Your newly acquired family member Phil, a gray short haired cat, sits gazing out the living room window. A tinge of guilt comes over you while watching him and you start to wonder if your decision to make him an indoor cat was the right choice. Well, you’re not alone. Cat owners everywhere struggle with having to make the same decision.
“In Florida it’s a lot more dangerous outdoors (for cats) than it is in a lot of other places” says Dr. Frances Collier of the Collier Cat Hospital in Naples. Besides the fleas, ticks can be a big problem, especially around the Golden Gates area. “We always see the ticks that carry the Rocky Mountain Spotted Fever but occasionally see the ones that carry Lyme disease, too.” says Collier.
Fleas and ticks aren’t the only risks involved by letting your cat roam around unsupervised outside. Dangerous situations like being hit by a car, chased by dogs, getting into a cat fight, tormented by unkind people or contracting rabies are other potential problems. “Then there are the viruses that cats get like Leukemia, Cat Aids virus, and the FIP virus which spreads from cat to cat.” explains Collier. “So they’re making their lives a little riskier by adding the potential to get those viruses, not to mention the nonfatal ones, like the respiratory virus.”
With all the outside hazards, keeping your cat indoors is definitely the safest for your pet. In fact, the average indoor cat lives to be ten years old while it’s outside counterpart only lives to be two.
But being indoors all day can be boring for your pet. To combat this, set regularly scheduled play times. And when you’re not at home, make sure there are some toys around to keep him occupied. You don’t have to spend a fortune on store-bought toys either – an empty brown paper bag laid on its side or a ping-pong ball can give hours of entertainment.
But let’s face it, even though it can be dangerous, being outside is fun and exciting for your cat. But one way to let him safely go outside is by training him to walk on a harness and leash on. Harnesses are available through your local pet store and should be made of nylon or felt backed leather. Getting the proper fit is important, make sure it’s snug enough so your cat can’t wiggle his way out.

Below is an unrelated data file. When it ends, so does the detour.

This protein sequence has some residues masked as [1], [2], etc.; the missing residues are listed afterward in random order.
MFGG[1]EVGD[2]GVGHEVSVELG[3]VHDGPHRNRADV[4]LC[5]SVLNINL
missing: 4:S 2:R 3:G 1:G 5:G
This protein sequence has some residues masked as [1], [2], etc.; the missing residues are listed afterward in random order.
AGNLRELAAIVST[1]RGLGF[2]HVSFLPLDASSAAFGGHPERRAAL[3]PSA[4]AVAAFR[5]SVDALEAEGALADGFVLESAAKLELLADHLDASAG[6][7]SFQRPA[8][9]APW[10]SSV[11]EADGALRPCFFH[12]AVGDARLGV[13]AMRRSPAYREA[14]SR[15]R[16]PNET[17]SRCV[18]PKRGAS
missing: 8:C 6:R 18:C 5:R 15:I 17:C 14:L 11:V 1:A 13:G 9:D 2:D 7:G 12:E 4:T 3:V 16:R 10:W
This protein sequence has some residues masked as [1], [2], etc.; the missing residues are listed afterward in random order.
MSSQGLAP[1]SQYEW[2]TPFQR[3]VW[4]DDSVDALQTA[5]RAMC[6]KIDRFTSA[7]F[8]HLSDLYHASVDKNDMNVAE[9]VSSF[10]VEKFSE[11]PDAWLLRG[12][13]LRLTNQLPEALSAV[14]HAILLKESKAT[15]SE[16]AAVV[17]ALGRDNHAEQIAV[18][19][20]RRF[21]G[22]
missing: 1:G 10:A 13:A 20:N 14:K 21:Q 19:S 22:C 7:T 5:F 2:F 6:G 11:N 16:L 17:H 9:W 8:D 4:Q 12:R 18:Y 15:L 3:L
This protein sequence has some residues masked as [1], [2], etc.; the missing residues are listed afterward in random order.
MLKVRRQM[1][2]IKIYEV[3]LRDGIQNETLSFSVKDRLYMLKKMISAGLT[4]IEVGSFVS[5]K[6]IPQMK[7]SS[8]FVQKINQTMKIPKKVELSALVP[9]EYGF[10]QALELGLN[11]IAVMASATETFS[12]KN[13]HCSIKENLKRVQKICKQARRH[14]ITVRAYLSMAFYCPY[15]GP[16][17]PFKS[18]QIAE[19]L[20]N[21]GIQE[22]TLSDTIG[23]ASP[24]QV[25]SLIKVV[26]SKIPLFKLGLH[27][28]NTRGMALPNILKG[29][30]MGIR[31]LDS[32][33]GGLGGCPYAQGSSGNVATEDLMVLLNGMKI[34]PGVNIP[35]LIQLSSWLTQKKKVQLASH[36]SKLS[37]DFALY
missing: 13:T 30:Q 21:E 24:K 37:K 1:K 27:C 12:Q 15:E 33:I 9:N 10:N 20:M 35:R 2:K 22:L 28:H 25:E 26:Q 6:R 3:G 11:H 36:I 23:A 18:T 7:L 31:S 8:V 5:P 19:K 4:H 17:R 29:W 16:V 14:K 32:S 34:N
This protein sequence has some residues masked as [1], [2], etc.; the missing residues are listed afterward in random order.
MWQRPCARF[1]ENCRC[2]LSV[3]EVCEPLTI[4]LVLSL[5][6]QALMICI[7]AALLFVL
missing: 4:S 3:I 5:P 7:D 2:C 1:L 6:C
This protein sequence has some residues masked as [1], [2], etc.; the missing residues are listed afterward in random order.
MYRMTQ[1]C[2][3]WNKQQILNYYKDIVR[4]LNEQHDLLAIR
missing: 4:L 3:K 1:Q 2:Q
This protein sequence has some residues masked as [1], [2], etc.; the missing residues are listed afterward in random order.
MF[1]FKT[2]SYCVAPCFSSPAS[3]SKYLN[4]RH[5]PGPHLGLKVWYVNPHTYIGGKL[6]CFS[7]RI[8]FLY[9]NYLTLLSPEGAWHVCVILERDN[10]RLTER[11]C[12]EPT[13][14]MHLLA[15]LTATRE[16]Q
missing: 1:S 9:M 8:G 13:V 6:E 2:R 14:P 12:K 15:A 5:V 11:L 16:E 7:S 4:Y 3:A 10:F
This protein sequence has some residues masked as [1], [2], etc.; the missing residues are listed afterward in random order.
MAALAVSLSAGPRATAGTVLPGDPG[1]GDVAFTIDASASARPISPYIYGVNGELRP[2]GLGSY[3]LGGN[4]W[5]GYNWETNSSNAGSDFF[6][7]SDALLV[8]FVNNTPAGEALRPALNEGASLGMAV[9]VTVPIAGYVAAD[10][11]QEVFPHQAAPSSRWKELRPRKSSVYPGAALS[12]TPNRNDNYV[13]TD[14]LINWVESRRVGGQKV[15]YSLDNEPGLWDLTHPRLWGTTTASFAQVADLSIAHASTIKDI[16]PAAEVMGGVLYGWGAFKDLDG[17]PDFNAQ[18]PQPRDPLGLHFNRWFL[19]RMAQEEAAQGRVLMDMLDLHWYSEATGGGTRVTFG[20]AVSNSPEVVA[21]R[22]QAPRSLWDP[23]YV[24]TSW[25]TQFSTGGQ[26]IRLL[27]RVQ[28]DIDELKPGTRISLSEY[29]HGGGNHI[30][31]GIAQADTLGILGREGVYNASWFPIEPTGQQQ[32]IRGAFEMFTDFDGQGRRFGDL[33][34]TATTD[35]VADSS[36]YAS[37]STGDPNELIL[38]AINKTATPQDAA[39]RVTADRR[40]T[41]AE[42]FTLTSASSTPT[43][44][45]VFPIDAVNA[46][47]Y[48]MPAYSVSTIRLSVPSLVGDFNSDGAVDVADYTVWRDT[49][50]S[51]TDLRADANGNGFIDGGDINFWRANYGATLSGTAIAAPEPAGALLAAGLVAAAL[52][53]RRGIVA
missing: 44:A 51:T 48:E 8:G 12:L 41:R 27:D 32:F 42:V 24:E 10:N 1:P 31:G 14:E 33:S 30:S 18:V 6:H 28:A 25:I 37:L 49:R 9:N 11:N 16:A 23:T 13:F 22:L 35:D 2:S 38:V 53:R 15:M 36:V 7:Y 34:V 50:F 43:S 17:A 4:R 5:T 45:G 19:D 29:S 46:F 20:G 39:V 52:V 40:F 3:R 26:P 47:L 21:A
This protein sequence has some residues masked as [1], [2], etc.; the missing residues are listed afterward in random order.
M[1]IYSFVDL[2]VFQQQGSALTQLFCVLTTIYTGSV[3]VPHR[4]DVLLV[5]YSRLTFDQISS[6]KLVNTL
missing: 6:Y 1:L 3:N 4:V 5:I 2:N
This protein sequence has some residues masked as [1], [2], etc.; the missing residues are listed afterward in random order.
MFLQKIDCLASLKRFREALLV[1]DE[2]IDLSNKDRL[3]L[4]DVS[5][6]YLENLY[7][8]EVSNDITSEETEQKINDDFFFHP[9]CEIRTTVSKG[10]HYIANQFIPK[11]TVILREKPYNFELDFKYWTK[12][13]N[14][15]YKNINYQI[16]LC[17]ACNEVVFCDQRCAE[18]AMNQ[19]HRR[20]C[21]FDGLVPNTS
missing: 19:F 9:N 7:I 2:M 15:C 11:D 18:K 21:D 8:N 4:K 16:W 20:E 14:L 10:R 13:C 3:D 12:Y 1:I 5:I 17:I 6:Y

Most trainers seem to think a gradual introduction works best. Start by leaving the harness in places where your cat can see it and get used to its scent. After a couple of days of doing this, try putting the harness on for 10 to 15 minutes at a time, do this for several days. Once he becomes accustom to the feel of the harness the next step is to attach the leash and follow your cat around the house providing direction with GENTLE pulling. Don’t yank or pull hard, this will only make him more reluctant to walk on a lead.
With consistency and patience, you’ll be walking around the neighborhood in no time. Just be sure to keep a look out for any dogs off-leash on your stroll.
Another way to let your cat experience the great outdoors, minus some of the risks, is to build an outdoor cat house. These enclosures are usually homemade and come in all shapes and sizes. A shaded building place should be chosen and for durability, chicken wire or wire hardware cloth secured around a simple wood frame works well. Most owners equip their cat houses with climbing and resting furniture inside.
Making the decision to keep your cat indoors is certainly the safest for your feline friend but that doesn’t mean he can’t occasionally enjoy the great outdoors, too.
Please, tell us what do you think: are you feeling guilty for keeping your cat indoors?